They are magnificent works. As every man should, Du Maurier loved his life and it was a life worth living. The novels are wonderful examinations of exotic altered states of consciousness. In Peter Ibbetson the protagonist is insane, committed to Colney Hatch or some such. At night in his dreams he finds a way to link his dream with the dream of a married woman on the outside. She and his dreams meld into one dream in which they live actual alternate dream lives that are as real as their daytime existences. This went on for a couple decades or more until the lady died. Very eerie.
In Trilby, in a love contest between the protagonist Billy and the musician Svengali for the hand of Trilby, Billy is denied his love for societal reasons while after a sequence of events Trilby falls into the clutches of Svengali who through hypnotism turns her into a Diva. After his denial Billy becomes temporarily deranged falling into a deep depression which then turns into an equally severe melancholia when he emerges from the mania. So once again we have a description of two altered states of consciousness.
In the third and last novel the protagonist is possessed by an alien intelligence named Martia from Mars. Over the last century she has inhabited thousands of people but only with the hero, Barty Josselin, has she been able to establish contact. In an absolutely astonishing twist she occupies the body of Bartyís daughter. Both Barty and the daughter die enabling Martia to unite physically, in the spirit world, with her love. Thus the father and daughter are united which I suppose is the dream of many a father and daughter. The effect on the reader, this one anyway, is ethereal and eerie.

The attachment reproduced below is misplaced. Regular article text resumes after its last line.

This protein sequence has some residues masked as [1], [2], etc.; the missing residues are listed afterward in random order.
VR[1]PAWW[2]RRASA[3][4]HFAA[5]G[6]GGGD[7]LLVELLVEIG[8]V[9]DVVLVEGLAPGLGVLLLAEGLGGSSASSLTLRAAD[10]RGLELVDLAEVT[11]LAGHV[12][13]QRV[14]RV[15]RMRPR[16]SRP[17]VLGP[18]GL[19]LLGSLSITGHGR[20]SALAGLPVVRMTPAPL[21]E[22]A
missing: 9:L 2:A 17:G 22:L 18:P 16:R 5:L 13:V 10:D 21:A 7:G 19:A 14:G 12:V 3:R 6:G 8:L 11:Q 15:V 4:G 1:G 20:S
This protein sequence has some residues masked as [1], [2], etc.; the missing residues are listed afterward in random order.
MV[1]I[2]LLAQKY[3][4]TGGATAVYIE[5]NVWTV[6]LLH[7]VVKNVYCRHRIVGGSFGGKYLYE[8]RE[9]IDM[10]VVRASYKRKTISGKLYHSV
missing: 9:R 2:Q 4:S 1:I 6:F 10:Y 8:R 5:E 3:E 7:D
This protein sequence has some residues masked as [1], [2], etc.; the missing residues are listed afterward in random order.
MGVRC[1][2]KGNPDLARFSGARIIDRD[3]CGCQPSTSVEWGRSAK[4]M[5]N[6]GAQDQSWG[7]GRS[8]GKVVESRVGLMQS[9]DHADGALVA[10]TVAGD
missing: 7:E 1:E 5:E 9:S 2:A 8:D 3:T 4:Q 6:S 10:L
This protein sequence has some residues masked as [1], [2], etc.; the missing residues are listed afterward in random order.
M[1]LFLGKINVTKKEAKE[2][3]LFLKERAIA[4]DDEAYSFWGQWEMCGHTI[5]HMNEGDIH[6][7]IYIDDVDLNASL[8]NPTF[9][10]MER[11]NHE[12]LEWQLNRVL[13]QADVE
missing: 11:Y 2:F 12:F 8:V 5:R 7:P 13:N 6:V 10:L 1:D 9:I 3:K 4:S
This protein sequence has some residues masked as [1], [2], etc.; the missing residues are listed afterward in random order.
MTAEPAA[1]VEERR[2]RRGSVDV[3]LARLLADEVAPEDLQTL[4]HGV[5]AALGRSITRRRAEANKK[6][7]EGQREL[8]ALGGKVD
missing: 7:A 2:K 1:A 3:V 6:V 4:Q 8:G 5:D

Du Maurier injects real life figures into his fiction. The real personalities of the day lend credibility to the fiction. Du Maurier involves himself in the stories in ingenious ways. While one can't definitely say that Burroughs learned to inject himself into his stories from Du Maurier, yet the framing devices in which Burroughs plays himself are very reminiscent of Du Maurier.
For instance in The Martian the story is a biography of Barty Josselin told by his friend Robert Maurice, who then asks George Du Maurier the famous Punch illustrator to illustrate and edit his book. So the biography is ostensibly told in the first person by the fictional Robert Maurice while it is illustrated by the real life George Du Maurier who posing as the editor is actually writing the book. Du Maurier even inserts a long letter of acceptance in which he recapitulates his memories of Barty.
When one realized this the effect is almost supernatural, especially as with a little background on Du Maurier one realizes that the histories of the protagonists are virtually fictionalized histories of Du Maurier himself.
Thus while I haven't discovered a direct connection to Du Maurier, ERB is always telling a fictionalized account of his mental states along with a virtual chronicle of his life. A few points in ERB's The Eternal Lover bear a very close resemblance to the love themes of Du Maurier, especially in Peter Ibbetson and The Martian.